Last season, cornerback Charles Woodson put on a clinic when it came to stripping the ball, forcing a team-high four fumbles, which tied his career high.
Well, Woodson got another one on Sunday and has matched his total from last year with six games yet to go.
On the second snap of the second quarter, Minnesota faced third-and-8 on its own 46-yard line. Favre hit rookie running back Toby Gerhart over the middle for a 10-yard gain to pick up the first down, but as Woodson crashed in from Gerhart’s right side to make the tackle, he swatted the ball out and linebacker A.J. Hawk recovered to thwart the scoring threat.
“I saw an opening, and one thing I’m going to do is I’m always going to try to take a shot at the ball, and I was able to get it out,” Woodson said.
Minnesota would have had a first down in Green Bay territory. Instead, the Packers took over on their own 35 and trailed only 3-0.
Better than half
In their last game, against the Cowboys, the Packers converted 10-of-15 third downs for their most efficient day on third downs in five years. On Sunday, they followed that up with a solid 8-of-15 showing (53 percent) to convert more than half of their third downs for the second straight game.
That’s the first time the Packers have topped the 50-percent conversion mark in consecutive games this season. Twice last season, the Packers converted better than 50 percent on third downs in back-to-back games. First was against San Francisco (10-of-18) and Detroit (9-of-16) in Weeks 11-12, and then again against Pittsburgh (10-of-16) and Seattle (8-of-14) in Weeks 15-16. The Packers went 3-1 in those four games.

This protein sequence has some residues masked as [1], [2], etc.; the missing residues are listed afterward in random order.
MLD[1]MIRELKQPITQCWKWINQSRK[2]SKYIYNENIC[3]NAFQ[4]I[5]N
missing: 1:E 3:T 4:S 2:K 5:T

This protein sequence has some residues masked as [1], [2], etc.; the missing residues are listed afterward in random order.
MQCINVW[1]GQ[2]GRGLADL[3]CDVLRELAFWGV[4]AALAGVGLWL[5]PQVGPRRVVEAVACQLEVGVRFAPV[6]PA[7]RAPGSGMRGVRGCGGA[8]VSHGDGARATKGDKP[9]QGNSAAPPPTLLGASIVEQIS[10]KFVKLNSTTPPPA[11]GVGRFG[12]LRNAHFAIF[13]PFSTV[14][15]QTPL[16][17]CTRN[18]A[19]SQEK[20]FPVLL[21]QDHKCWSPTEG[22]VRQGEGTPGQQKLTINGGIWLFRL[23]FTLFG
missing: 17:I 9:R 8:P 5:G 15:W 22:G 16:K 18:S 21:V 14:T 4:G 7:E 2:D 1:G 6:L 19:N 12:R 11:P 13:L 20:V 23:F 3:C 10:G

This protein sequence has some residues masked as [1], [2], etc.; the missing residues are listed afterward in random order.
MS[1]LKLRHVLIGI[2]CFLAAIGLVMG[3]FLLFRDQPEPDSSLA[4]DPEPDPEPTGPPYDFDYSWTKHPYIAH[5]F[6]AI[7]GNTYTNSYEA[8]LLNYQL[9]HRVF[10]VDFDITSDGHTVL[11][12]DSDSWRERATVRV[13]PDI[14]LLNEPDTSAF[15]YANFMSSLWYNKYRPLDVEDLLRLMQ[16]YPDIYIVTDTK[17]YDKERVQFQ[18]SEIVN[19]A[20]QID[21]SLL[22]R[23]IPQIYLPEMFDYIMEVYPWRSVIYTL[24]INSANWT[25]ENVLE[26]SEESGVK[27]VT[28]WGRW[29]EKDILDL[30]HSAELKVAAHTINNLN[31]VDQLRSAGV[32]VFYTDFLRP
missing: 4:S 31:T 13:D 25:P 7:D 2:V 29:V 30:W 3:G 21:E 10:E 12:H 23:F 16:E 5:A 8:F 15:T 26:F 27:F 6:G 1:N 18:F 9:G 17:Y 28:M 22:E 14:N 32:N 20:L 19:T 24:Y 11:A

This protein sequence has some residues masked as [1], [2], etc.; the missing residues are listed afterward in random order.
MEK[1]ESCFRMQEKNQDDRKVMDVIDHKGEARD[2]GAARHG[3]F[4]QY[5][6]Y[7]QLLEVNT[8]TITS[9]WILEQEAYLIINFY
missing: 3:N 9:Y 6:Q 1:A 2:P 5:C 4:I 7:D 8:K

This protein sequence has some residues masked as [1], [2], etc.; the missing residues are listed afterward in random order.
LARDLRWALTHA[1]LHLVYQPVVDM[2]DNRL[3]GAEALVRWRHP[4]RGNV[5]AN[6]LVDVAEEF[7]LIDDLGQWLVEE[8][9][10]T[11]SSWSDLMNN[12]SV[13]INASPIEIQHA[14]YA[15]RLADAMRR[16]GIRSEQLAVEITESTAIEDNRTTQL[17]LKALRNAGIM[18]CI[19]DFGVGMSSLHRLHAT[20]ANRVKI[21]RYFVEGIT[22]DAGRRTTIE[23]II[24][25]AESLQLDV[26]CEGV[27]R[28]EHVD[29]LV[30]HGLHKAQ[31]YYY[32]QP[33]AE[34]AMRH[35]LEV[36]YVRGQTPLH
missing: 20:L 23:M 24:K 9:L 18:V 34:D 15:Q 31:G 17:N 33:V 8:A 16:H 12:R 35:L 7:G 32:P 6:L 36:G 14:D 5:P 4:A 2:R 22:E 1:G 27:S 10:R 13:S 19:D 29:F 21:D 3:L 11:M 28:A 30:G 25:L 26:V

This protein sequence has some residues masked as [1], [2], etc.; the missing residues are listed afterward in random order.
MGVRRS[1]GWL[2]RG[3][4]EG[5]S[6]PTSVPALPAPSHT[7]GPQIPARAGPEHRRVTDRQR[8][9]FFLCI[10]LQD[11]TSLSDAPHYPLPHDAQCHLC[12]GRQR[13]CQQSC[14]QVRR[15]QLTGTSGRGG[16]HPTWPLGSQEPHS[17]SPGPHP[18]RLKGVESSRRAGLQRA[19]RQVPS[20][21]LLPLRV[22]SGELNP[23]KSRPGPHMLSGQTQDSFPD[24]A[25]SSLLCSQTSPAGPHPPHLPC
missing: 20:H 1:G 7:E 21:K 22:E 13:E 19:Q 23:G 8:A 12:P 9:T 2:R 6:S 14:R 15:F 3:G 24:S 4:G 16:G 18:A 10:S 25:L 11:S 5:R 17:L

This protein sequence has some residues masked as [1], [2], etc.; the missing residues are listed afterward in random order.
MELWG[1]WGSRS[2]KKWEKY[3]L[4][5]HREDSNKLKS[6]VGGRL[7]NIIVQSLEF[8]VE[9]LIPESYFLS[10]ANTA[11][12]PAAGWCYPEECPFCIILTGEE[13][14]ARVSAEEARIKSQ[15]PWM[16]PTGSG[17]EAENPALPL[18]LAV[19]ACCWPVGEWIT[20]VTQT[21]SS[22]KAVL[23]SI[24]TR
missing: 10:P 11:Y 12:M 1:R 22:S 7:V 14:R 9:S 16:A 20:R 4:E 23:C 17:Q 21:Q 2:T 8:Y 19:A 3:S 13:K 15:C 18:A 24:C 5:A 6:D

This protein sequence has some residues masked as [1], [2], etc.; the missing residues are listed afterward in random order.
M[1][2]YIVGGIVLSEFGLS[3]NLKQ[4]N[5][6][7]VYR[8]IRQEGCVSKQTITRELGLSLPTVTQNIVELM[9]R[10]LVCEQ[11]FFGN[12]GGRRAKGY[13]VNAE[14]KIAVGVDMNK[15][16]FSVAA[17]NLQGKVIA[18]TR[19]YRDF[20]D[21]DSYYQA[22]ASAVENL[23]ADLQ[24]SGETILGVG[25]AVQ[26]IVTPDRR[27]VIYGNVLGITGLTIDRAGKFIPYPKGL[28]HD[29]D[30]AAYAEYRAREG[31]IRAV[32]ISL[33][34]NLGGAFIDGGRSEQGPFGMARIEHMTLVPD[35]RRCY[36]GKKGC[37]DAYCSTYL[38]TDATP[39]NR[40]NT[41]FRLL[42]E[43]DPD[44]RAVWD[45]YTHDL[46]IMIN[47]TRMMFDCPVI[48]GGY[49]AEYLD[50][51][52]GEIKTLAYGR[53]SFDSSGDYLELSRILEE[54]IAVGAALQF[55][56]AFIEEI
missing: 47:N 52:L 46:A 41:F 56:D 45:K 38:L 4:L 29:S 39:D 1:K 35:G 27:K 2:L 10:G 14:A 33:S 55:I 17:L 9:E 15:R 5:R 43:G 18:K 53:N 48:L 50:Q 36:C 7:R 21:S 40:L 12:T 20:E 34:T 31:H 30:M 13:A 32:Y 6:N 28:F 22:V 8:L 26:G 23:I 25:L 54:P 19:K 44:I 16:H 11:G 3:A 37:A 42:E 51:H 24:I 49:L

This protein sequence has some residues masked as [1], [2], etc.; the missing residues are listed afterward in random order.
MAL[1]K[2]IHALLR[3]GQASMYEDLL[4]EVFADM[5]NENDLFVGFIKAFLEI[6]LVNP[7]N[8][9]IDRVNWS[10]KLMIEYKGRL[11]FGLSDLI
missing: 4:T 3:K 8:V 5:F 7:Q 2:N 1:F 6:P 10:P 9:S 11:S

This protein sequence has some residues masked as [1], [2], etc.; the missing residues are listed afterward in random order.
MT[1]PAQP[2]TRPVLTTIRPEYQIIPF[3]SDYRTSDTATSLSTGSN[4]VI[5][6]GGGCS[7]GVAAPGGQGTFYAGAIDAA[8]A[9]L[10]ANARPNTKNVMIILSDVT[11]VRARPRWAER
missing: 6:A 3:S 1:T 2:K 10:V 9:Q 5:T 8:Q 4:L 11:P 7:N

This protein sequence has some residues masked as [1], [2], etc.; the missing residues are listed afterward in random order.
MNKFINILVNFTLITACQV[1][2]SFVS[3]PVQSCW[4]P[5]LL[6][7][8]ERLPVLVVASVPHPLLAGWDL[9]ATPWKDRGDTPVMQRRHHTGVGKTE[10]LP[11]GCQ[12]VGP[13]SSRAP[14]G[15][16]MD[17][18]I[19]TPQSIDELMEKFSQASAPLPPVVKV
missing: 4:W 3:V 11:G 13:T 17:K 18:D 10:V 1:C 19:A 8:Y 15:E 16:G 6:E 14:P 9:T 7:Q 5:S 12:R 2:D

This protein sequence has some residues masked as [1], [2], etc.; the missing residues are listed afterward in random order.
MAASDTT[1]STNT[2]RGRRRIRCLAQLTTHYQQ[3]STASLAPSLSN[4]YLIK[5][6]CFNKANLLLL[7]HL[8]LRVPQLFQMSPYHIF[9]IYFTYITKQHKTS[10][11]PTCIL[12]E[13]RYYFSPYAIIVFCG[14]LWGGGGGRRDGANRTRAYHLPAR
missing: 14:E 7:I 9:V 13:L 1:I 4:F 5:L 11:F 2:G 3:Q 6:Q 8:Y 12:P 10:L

Over these past two games, the Packers have improved their third-down conversion rate for the season from 35.1 percent prior to the Dallas game to 41.1 percent now.
Getting his feet wet
The Packers finally got running back Dimitri Nance involved in the offense. Acquired following Ryan Grant’s season-ending injury in Week 1, Nance had seen only sporadic snaps until Sunday, when he got the call early in the game on a third-and-1 running play and converted with a nice second effort.
He went on to rip off an 11-yard run in the third quarter and then was the primary ballcarrier in the fourth quarter when the offense rested several starters. He finished the game with 12 carries for 37 yards, leading the team in both categories.
The Packers went with Nance as the No. 2 running back on Sunday ahead of John Kuhn, who did not have any carries with regular fullback Korey Hall sidelined. Quinn Johnson and Kuhn handled all the fullback responsibilities.
Rookie James Starks is still waiting in the wings as well, having returned from his hamstring injury, but Starks was not active for Sunday’s game.
“Dimitri has earned this opportunity,” Head Coach Mike McCarthy said. “It was time really to get him going and give him some opportunities. He’s a fine young running back and it was great to give him some carries and we need to continue to grow with him and Brandon (Jackson), so I was pleased to finally get that rotation going.”
Backup safety and special teamer Anthony Smith had an ankle injury and did not return to the game, though X-rays were negative. Fellow safety Atari Bigby left the game with a hamstring injury.
Cornerback Pat Lee left briefly with a knee injury but returned to the game.